US tax evasion case implicates Swiss bank

UBS said it was treating the investigations with the "utmost seriousness" Diederich

A tax evasion probe in the United States is investigating suspicions that Swiss bank UBS illegally helped American clients dodge duties on their wealth.

This content was published on June 3, 2008 minutes

A former UBS banker is poised to plead guilty to tax fraud next week and give a "full confession" to a US court. Such revelations could damage UBS's position in the US and break Swiss banking secrecy laws.

The ex-UBS employee was arrested last month and charged with helping an American real estate developer to evade taxes. The accused originally denied the offence, but indicated last week that he would change his plea on June 9 and cooperate with prosecutors.

The American citizen left UBS in 2006 and now lives in Switzerland and works for a Geneva-based private bank. His lawyer stated in court that he was ready to give information to the US authorities about former clients that would violate Swiss law.

A top UBS executive was also arrested last month as a material witness in the case and released on bail provided he did not leave the country. The US authorities also released a warrant for the arrest of a Liechtenstein businessman who has so far not been tracked down.

The US Department of Justice and the financial regulatory body, the Securities and Exchange Commission, are also investigating cross border services provided by Swiss-based UBS staff to American clients between 2000 and 2007. These investigations are not directly linked to the tax evasion criminal case.

Looking the wrong way?

UBS said in a statement that it was "treating these investigations with the utmost seriousness and has committed substantial resources to cooperate with both investigations".

"UBS intends to appropriately and responsibly address and correct any issues raised in the investigations," the statement continued.

The bank would not comment on the ongoing criminal case against its former employee.

The Swiss government is following the investigations into UBS and the Swiss ambassador to the US, Urs Ziswiler, has been in contact with the authorities concerning the matter.

However, Professor Hans Geiger of Zurich University's Swiss Banking Institute told swissinfo that the US was turning over the wrong stones.

"The average US citizen does not evade taxes, and if so, they do not come to Switzerland. If we are a tax haven, then it is for Europe and the Middle East, not the US," he said.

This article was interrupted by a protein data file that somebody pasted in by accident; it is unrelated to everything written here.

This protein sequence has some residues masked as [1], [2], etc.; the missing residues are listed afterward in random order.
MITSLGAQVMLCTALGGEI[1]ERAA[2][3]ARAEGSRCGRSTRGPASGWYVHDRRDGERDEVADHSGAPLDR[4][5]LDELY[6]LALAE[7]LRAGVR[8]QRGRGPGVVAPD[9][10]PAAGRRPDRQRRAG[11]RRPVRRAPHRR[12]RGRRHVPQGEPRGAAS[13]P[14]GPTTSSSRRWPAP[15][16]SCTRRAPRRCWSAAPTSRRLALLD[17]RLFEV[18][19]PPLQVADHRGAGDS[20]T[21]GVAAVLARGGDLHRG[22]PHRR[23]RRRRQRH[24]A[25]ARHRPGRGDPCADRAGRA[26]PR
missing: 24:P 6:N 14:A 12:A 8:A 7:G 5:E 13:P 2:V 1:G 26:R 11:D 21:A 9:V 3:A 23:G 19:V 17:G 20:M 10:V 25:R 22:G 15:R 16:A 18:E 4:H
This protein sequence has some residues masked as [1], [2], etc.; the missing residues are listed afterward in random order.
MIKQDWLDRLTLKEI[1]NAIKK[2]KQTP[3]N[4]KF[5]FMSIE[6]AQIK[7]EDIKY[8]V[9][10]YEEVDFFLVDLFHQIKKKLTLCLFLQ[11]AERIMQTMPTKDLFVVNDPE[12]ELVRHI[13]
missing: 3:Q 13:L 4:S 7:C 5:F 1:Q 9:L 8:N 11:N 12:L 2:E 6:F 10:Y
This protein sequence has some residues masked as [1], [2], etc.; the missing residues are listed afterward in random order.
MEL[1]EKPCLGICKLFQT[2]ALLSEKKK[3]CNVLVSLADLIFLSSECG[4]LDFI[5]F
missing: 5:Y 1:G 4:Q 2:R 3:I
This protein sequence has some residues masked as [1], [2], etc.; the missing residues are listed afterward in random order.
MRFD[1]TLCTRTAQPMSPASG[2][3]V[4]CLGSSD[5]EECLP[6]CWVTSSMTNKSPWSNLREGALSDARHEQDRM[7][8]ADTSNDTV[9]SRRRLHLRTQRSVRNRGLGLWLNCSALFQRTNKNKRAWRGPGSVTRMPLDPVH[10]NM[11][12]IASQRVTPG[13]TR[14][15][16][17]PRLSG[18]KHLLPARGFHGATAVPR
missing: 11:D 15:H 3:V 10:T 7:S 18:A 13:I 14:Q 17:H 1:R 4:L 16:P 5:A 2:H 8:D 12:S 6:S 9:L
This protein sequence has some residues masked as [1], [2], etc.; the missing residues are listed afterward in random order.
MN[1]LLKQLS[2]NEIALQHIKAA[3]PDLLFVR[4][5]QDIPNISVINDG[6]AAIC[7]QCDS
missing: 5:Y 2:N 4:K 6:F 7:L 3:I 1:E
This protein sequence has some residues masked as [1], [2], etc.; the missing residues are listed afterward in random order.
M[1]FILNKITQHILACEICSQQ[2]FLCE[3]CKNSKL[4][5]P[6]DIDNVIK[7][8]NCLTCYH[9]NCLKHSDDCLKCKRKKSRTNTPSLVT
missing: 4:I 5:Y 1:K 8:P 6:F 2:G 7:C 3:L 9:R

"UBS has more employees in the US than in Switzerland so it has tried hard to comply with regulations and to be a good citizen. One person or another may make mistakes, but the bank systematically looks to operate correctly."

Tax havens

Swiss law does not recognise tax evasion as a criminal offence and banks are only obliged to cooperate with the investigators of other countries if fraud can first be proved.

This makes Switzerland, along with other states, a prime location for the wealthy to park their assets under the radar of their home tax agencies.

However, Switzerland negotiated a deal with the US in 2001 that allowed its banks to manage the wealth of American clients on US soil only if they named such individuals to the tax authorities.

Tax havens fell under the spotlight in February when a German investigation found evidence of Switzerland's neighbour, Liechtenstein, encouraging its citizens to evade taxes. But Swiss bankers and politicians have rigorously defended the Swiss system.

swissinfo, Matthew Allen with agencies

Tax evasion case

In December 2007, an American billionaire property developer admitted filing a false tax return and had to pay $52 million (SFr54 million) in backdated taxes.

In April of this year, a top UBS executive was detained in the US as a material witness in a tax evasion investigation probe.

On May 14, two people (a former UBS employee and a Liechtenstein businessman) were charged by the US authorities with helping an American billionaire avoid paying taxes on $200 million of assets deposited in Swiss and Liechtenstein bank accounts.

They are accused of creating fictitious trusts and companies to conceal the identity of their client from the US tax authorities.

The Liechtenstein businessman has so far evaded the US authorities. The indictment also charged "others known and unknown" with the same offences.

The ex-UBS banker indicated on May 29 said that he would change his plea to guilty at a court hearing on June 9. His lawyer also stated that he would provide the US prosecutors with details of his actions.

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